Objective: To determine if particular components of antiretroviral drug regimens are associated with greater insulin resistance, dyslipidemia, and peripheral lipoatrophy.
Methods: Metabolic and body composition variables were measured prospectively over 64 weeks in 334 antiretroviral-naive, HIV-infected subjects who were randomized to receive nelfinavir, efavirenz, or both, combined with zidovudine/lamivudine or didanosine/stavudine in a factorial design, multicenter trial. Subjects assigned to efavirenz (n = 110) were compared with those assigned to nelfinavir (n = 99); subjects assigned to zidovudine/lamivudine (n = 154) were compared with those assigned to didanosine/stavudine (n = 180). A subset of 157 subjects had serial dual-energy X-ray absorptiometry (DEXA) scans.
Results: Lipid measures increased in all groups. Greater increases in high density lipoprotein (HDL) cholesterol occurred with efavirenz than with nelfinavir. Greater increases in total cholesterol, non-HDL cholesterol and HDL cholesterol occurred with stavudine and didanosine than with zidovudine/lamivudine. There were no differences in insulin resistance in the comparisons. After initial increases in the first 16 weeks, median limb fat decreased. Greater changes in percentage changes in limb fat occurred with didanosine/stavudine (−16.8%) than with zidovudine/lamivudine (+4.0%; P < 0.001 for overall change from baseline) and with nelfinavir (−13.1%) compared with efavirenz (+1.8%; P = 0.003).
Conclusions: Over 64 weeks, all regimens were associated with increases in lipids but insulin resistance did not differ between groups. Regimens containing didanosine/stavudine and regimens containing nelfinavir were associated with greater loss of limb fat.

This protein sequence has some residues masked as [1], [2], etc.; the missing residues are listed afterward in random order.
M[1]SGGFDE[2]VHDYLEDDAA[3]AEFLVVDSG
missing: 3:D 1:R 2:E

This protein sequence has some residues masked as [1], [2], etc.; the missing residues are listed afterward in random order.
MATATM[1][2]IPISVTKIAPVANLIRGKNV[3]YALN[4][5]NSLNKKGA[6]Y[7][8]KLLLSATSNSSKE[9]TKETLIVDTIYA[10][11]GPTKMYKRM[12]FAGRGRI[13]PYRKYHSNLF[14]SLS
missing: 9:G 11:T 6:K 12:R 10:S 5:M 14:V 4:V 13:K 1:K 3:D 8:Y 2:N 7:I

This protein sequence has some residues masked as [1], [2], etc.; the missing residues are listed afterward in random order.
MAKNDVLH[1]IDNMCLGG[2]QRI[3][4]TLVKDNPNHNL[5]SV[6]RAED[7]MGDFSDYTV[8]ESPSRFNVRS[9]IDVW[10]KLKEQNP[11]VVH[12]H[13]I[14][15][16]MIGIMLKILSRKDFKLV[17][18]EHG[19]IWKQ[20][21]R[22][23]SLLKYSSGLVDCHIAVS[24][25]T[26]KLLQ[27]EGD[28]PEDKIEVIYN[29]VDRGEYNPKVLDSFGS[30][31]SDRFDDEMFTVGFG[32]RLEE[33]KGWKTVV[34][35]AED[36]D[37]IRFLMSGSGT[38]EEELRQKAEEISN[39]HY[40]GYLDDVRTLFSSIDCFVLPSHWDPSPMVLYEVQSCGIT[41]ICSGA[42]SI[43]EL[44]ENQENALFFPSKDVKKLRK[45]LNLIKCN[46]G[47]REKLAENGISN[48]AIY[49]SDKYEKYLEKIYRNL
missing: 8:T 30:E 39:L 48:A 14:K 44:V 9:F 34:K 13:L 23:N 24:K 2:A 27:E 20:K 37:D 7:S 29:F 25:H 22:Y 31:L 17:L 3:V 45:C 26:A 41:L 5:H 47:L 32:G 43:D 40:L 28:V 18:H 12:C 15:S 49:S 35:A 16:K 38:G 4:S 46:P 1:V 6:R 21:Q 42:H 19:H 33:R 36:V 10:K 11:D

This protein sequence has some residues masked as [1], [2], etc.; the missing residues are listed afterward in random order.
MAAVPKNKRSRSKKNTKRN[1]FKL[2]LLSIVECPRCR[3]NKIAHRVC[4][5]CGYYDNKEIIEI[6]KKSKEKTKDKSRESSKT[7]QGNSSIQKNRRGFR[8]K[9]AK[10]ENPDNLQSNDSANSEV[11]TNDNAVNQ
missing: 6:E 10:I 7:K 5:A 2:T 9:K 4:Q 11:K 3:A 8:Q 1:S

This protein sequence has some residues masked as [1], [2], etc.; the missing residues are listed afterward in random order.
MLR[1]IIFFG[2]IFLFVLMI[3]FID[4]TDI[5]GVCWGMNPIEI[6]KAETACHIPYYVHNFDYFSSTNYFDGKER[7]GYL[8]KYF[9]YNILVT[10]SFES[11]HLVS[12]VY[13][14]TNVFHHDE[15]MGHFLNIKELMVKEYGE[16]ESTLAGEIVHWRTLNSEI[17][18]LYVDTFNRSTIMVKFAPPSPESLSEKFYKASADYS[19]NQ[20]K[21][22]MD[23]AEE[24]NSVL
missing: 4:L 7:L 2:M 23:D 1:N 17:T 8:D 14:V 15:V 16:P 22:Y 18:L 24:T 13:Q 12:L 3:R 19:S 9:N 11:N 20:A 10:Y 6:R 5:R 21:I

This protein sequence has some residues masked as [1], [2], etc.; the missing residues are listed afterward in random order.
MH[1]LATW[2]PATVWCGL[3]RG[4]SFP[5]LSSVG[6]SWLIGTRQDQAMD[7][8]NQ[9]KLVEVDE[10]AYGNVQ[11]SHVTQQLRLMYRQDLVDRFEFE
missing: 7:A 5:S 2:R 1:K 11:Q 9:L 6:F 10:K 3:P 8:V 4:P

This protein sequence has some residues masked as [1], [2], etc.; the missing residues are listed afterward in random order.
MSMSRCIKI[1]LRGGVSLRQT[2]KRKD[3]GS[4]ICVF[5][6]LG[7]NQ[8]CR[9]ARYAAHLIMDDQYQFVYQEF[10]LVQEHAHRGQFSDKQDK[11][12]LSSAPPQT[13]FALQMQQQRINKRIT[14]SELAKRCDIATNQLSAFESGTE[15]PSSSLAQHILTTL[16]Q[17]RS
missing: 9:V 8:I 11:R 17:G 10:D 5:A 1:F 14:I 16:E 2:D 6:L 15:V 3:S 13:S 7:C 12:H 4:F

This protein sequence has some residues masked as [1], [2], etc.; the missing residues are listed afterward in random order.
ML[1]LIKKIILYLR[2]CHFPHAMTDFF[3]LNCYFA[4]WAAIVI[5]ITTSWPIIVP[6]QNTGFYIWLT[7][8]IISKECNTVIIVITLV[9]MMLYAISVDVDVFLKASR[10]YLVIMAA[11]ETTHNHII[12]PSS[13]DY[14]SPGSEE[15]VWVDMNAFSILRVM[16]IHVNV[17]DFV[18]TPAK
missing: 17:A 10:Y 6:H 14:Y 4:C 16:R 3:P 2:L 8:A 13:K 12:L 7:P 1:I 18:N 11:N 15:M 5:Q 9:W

From the aDivision of Infectious Diseases, Indiana University, Indianapolis, Indiana
bStatistical and Data Analysis Center, Harvard School of Public Health
cDivision of Nutrition
dDivision of Infectious Diseases, Harvard University
eFriedman School of Nutrition Science and Policy, Tufts University, Boston, Massachusetts
fDivision of Infectious Diseases, University of Pennsylvania, Philadelphia, Pennsylvania
gDivision of Infectious Diseases, Stanford University, Palo Alto, California
hDivision of Infectious Diseases, Ohio State University, Columbus, Ohio
iQuest Diagnostics Incorporated, Baltimore
jSocial & Scientific Systems Inc, Silver Spring, Maryland
kDivision of Endocrinology, University of California at San Francisco, San Francisco, California, USA.
Received 18 January, 2005
Revised 20 March, 2005
Accepted 5 April, 2005
Correspondence to Dr M.P. Dubé, Wishard Memorial Hospital, 1001 W 10th St, Suite OPW-430, Indianapolis, IN 46202, USA. Email: email@example.com